- Full name Thomas Hickman
- Born 04/18/1988 in Rome, GA
- Profile Ht.: 6'1" / Wt.: 180 / Bats: L / Throws: L
- School Pepperell
Drafted in the 2nd round (63rd overall) by the Miami Marlins in 2006 (signed for $575,000).
View Draft ReportTwo-way player Tom Hickman didn't receive the same exposure this spring as some of his East Cobb travel league teammates, but he had an impressive season nonetheless. He had some shoulder stiffness, perhaps because he didn't have much time to prepare for baseball after playing basketball this winter. His fastball sat between 86-90 mph, and he flashes a plus changeup that he can run away from righthanders and cut on lefthanders. His package is projectable, both as a hitter and a pitcher. Hickman has a smooth stroke and allows balls to travel deep before centering them. He lacks the speed and range to handle center field, but has arm strength and raw power that profile well in right.
Organization Prospect Rankings
The Jeremy Hermida comparisons seemed a bit farfetched in 2007, as Hickman struggled against more experienced competition in the New York-Penn League. The advanced grasp of the strike zone he showed in his first pro summer wasn't as evident in his followup campaign, when he also battled with a nagging groin injury. His diving into pitches was so pronounced that assistant GM Jim Fleming brought out the 4-by-4 he'd previously used with Greg Burns and had Hickman take batting practice with the board at his feet. A product of the storied East Cobb (Ga.) amateur program that also spawned Hermida, Hickman was a star athlete in high school. He played basketball, which led to a slow start on the diamond in his senior year that helped drop him to the second round, and also pitched, hitting 91 mph with his fastball. With his build and ability to handle the bat, he could develop into a classic No. 2 hitter if he can regain his plate discipline and stay back better on pitches. Despite average speed, Hickman played center field in his pro debut and reminded some club officials of Mark Kotsay with his instinctive jumps and routes. He moved to left field in 2007 in part because of his arm, which now rates as fringe-average. He'll get a chance to get back on track offensively with a move up the ladder to Greensboro, a hitter's paradise.
The Marlins were calling Hickman "Baby Hermida"after his strong debut in the Gulf Coast League. Like their former No. 1 prospect and current right fielder, Hickman is a Georgia high school product with an excellent idea of the strike zone. He also shares some of the same mechanical and physical characteristics of Hermida, though Hickman is smaller. A pre-draft mystery because of shoulder stiffness that limited his playing time as a senior, Hickman signed for $575,000. A third-team high school All-American, Hickman may have cost himself a higher draft slot by playing basketball his senior year. Though he's just an average runner, he will stay in center field for now. He gets good jumps and takes good routes. With quiet confidence and great makeup, he seems to thrive under pressure. He projects as a No. 2 hitter because he sees a lot of pitches and can handle the bat. As he adds bulk, his gap power should increase. He'll open his first full season in low Class A.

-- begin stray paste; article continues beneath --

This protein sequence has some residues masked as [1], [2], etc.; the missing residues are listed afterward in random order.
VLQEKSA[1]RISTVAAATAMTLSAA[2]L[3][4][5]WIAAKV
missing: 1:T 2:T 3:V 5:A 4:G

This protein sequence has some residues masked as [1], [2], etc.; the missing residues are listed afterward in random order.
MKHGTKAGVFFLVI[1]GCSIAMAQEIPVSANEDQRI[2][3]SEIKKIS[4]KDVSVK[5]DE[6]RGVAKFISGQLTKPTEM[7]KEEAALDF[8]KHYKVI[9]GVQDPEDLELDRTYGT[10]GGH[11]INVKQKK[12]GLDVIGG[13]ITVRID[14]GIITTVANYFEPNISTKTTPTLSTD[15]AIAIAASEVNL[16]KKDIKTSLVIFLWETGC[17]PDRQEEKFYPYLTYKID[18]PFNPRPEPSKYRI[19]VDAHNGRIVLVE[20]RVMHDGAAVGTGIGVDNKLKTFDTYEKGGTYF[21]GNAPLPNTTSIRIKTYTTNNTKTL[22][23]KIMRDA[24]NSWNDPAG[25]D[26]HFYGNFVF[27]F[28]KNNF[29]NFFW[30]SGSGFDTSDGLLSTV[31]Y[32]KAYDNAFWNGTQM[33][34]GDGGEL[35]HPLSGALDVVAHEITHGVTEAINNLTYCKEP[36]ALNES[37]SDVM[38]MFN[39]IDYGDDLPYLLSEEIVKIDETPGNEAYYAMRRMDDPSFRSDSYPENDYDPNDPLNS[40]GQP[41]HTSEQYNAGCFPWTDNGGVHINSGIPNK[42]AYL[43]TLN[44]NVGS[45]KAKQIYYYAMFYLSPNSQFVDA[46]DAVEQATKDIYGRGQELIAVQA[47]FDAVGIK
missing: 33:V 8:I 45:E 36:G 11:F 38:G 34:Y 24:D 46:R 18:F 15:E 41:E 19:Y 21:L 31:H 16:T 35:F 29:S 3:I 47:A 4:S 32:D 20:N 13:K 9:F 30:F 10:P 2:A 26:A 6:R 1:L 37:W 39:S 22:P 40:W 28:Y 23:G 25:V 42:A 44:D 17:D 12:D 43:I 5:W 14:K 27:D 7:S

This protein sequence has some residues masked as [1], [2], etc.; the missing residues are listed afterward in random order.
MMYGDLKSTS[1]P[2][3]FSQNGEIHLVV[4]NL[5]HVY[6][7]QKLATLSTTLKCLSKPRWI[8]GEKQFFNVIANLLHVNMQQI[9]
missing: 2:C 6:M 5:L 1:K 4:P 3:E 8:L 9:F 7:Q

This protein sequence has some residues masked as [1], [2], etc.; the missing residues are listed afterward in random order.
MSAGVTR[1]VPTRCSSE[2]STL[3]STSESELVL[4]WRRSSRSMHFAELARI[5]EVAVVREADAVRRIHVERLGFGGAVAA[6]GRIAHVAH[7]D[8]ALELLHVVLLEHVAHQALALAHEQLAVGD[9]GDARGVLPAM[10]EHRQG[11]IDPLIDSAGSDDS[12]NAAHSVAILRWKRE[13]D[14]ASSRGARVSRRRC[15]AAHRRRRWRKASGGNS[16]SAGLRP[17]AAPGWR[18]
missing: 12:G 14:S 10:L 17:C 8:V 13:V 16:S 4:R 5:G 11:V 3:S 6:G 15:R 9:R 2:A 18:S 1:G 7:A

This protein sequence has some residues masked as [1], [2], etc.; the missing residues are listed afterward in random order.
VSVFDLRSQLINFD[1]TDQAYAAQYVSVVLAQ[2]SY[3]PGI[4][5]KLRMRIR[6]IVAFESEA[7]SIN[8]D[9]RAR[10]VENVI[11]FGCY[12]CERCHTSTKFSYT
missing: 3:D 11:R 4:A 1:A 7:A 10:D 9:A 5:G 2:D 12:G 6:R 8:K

Minor League Top Prospects
Hickman generated plenty of buzz in the weeks leading up to the draft. Few teams had spent much time bearing down on him, in part because of shoulder stiffness that limited his playing time as a high school senior. He played basketball in the winter, which didn't help him get off to a good start. But Hickman batted .520 with 12 homers, earning third-team All-America honors, and went in the second round of the draft. He had a solid pro debut as an encore, albeit with too many strikeouts, but showed a solid swing with plus bat speed, natural loft and carry. He uses all fields and works counts well. Currently an above-average runner, Hickman has a broad-shouldered frame that should lend more power than speed as he fills out. He played primarily center field in the GCL and displayed solid-average range. He could move to right field in the future if he slows down, and he has the arm strength and accuracy for that position.